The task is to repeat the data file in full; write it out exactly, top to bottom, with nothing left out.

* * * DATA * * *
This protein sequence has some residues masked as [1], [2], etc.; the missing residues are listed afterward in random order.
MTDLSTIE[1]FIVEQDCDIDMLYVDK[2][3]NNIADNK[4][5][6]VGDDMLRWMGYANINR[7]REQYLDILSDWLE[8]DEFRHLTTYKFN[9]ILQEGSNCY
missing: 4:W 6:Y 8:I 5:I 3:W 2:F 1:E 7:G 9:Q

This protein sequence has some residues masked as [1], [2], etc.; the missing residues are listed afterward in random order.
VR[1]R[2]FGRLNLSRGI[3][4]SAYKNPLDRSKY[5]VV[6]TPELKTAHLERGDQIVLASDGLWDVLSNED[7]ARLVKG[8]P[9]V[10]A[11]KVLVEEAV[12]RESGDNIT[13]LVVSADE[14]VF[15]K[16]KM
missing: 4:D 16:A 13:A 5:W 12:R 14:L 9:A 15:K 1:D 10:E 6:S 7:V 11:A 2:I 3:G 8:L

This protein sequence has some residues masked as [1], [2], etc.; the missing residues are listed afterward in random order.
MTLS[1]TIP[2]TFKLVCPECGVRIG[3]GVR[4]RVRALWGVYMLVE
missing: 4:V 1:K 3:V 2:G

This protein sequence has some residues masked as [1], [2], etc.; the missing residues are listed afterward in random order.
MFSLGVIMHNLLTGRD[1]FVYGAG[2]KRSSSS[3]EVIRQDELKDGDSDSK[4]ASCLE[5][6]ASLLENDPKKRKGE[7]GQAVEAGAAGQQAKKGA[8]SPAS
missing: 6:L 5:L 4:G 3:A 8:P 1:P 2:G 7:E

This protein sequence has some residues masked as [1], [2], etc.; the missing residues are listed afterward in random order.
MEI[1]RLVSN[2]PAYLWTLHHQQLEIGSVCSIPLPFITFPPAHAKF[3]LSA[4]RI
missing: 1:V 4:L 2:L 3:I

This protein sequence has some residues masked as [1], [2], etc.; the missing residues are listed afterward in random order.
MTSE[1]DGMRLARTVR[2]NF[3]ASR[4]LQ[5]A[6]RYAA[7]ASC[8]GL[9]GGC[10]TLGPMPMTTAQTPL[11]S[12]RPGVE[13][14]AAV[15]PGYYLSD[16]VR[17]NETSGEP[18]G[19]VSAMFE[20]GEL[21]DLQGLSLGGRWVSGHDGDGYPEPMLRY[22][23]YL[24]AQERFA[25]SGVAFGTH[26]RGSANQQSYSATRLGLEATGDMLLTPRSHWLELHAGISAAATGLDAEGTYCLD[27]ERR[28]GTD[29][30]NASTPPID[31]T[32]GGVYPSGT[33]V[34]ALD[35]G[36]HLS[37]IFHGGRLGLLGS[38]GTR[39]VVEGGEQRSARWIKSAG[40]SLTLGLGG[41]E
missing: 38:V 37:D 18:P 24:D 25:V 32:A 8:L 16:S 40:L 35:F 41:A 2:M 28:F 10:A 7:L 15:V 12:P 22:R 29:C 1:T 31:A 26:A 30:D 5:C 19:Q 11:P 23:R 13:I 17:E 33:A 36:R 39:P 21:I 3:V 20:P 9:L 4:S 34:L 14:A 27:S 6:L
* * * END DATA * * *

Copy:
This protein sequence has some residues masked as [1], [2], etc.; the missing residues are listed afterward in random order.
MTDLSTIE[1]FIVEQDCDIDMLYVDK[2][3]NNIADNK[4][5][6]VGDDMLRWMGYANINR[7]REQYLDILSDWLE[8]DEFRHLTTYKFN[9]ILQEGSNCY
missing: 4:W 6:Y 8:I 5:I 3:W 2:F 1:E 7:G 9:Q

This protein sequence has some residues masked as [1], [2], etc.; the missing residues are listed afterward in random order.
VR[1]R[2]FGRLNLSRGI[3][4]SAYKNPLDRSKY[5]VV[6]TPELKTAHLERGDQIVLASDGLWDVLSNED[7]ARLVKG[8]P[9]V[10]A[11]KVLVEEAV[12]RESGDNIT[13]LVVSADE[14]VF[15]K[16]KM
missing: 4:D 16:A 13:A 5:W 12:R 14:L 9:A 15:K 1:D 10:E 6:S 7:V 11:A 2:I 3:G 8:L

This protein sequence has some residues masked as [1], [2], etc.; the missing residues are listed afterward in random order.
MTLS[1]TIP[2]TFKLVCPECGVRIG[3]GVR[4]RVRALWGVYMLVE
missing: 4:V 1:K 3:V 2:G

This protein sequence has some residues masked as [1], [2], etc.; the missing residues are listed afterward in random order.
MFSLGVIMHNLLTGRD[1]FVYGAG[2]KRSSSS[3]EVIRQDELKDGDSDSK[4]ASCLE[5][6]ASLLENDPKKRKGE[7]GQAVEAGAAGQQAKKGA[8]SPAS
missing: 6:L 5:L 4:G 3:A 8:P 1:P 2:G 7:E

This protein sequence has some residues masked as [1], [2], etc.; the missing residues are listed afterward in random order.
MEI[1]RLVSN[2]PAYLWTLHHQQLEIGSVCSIPLPFITFPPAHAKF[3]LSA[4]RI
missing: 1:V 4:L 2:L 3:I

This protein sequence has some residues masked as [1], [2], etc.; the missing residues are listed afterward in random order.
MTSE[1]DGMRLARTVR[2]NF[3]ASR[4]LQ[5]A[6]RYAA[7]ASC[8]GL[9]GGC[10]TLGPMPMTTAQTPL[11]S[12]RPGVE[13][14]AAV[15]PGYYLSD[16]VR[17]NETSGEP[18]G[19]VSAMFE[20]GEL[21]DLQGLSLGGRWVSGHDGDGYPEPMLRY[22][23]YL[24]AQERFA[25]SGVAFGTH[26]RGSANQQSYSATRLGLEATGDMLLTPRSHWLELHAGISAAATGLDAEGTYCLD[27]ERR[28]GTD[29][30]NASTPPID[31]T[32]GGVYPSGT[33]V[34]ALD[35]G[36]HLS[37]IFHGGRLGLLGS[38]GTR[39]VVEGGEQRSARWIKSAG[40]SLTLGLGG[41]E
missing: 38:V 37:D 18:P 24:D 25:V 32:A 8:L 16:S 40:L 35:F 41:A 2:M 28:F 10:A 7:L 15:V 12:P 22:R 29:C 1:T 31:A 26:A 30:D 5:C 19:Q 11:P 23:R 13:I 17:E 33:A 36:R 39:P 21:I 3:V 20:P 9:L 4:S 34:L 14:A 27:S 6:L